January 29, 2018
“The combined death rate from scarlet fever, diphtheria, whooping cough and measles among children up to fifteen shows that nearly 90 percent of the total decline in mortality between 1860 and 1965 had occurred before the introduction of antibiotics and widespread immunization. In part, this recession may be attributed to improved housing and to a decrease in the virulence of micro-organisms, but by far the most important factor was a higher host-resistance due to better nutrition.” (Ivan Illich, Medical Nemesis, Bantam Books, 1977)
In many previous articles, I’ve rejected, with evidence, a whole host of false claims about vaccine safety and efficacy. Here I want to look at basic flaws in the rationale for vaccination.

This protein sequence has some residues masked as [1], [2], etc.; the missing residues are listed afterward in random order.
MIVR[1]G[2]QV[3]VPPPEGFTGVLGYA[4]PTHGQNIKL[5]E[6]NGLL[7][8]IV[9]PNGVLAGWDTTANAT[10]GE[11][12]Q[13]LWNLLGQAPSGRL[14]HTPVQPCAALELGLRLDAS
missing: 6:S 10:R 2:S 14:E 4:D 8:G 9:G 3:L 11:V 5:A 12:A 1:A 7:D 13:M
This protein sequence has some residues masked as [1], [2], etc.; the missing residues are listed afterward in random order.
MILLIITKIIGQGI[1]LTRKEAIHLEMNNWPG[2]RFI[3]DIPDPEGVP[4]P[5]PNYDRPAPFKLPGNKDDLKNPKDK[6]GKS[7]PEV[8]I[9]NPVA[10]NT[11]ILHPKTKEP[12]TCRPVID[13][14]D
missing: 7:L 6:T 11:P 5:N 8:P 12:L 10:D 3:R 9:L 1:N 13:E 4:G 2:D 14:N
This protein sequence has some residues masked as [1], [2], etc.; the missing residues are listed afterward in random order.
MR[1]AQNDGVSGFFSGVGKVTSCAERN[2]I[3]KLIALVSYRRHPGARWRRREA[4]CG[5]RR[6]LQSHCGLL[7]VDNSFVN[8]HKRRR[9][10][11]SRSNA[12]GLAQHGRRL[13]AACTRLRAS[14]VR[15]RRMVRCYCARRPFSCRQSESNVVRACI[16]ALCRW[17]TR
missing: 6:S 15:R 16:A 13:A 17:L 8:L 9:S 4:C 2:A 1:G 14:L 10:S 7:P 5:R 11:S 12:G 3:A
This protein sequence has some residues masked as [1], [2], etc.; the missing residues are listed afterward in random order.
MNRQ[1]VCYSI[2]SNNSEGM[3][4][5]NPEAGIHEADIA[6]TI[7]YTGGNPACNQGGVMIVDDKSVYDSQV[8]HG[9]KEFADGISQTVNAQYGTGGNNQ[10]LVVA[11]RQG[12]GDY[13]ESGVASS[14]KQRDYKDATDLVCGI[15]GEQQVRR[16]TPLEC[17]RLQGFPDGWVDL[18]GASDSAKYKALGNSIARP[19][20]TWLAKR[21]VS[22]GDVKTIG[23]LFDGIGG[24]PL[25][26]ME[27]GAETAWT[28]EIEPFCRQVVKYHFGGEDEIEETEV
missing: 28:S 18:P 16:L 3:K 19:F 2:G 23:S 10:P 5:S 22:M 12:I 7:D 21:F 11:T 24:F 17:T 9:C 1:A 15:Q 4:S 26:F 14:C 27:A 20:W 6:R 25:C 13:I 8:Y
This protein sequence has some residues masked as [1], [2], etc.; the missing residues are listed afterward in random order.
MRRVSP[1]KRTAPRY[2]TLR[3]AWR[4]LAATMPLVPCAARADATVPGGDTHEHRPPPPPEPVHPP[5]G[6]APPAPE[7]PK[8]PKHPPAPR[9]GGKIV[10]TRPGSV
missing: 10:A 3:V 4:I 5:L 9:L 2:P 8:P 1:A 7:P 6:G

First of all, a child with a strong immune system will exile illnesses like measles or flu without incident. If he does become sick, his immune defense system will swing into high gear, mount a full inflammatory response, and the acute phase of illness will fade away. There are millions of such examples throughout recent history.
If a person has a weak and compromised immune system, vaccination is not going to cure that fact.
In the best presentation of conventional vaccine theory, a shot in the arm brings on antibodies, which are scouts for the immune system. They broadcast alerts: “Invaders detected.” But if the rest of the “immune army” is weak, what good are alerts? No good at all. Thus, a compromised immune system is a problem that can’t be solved by vaccination.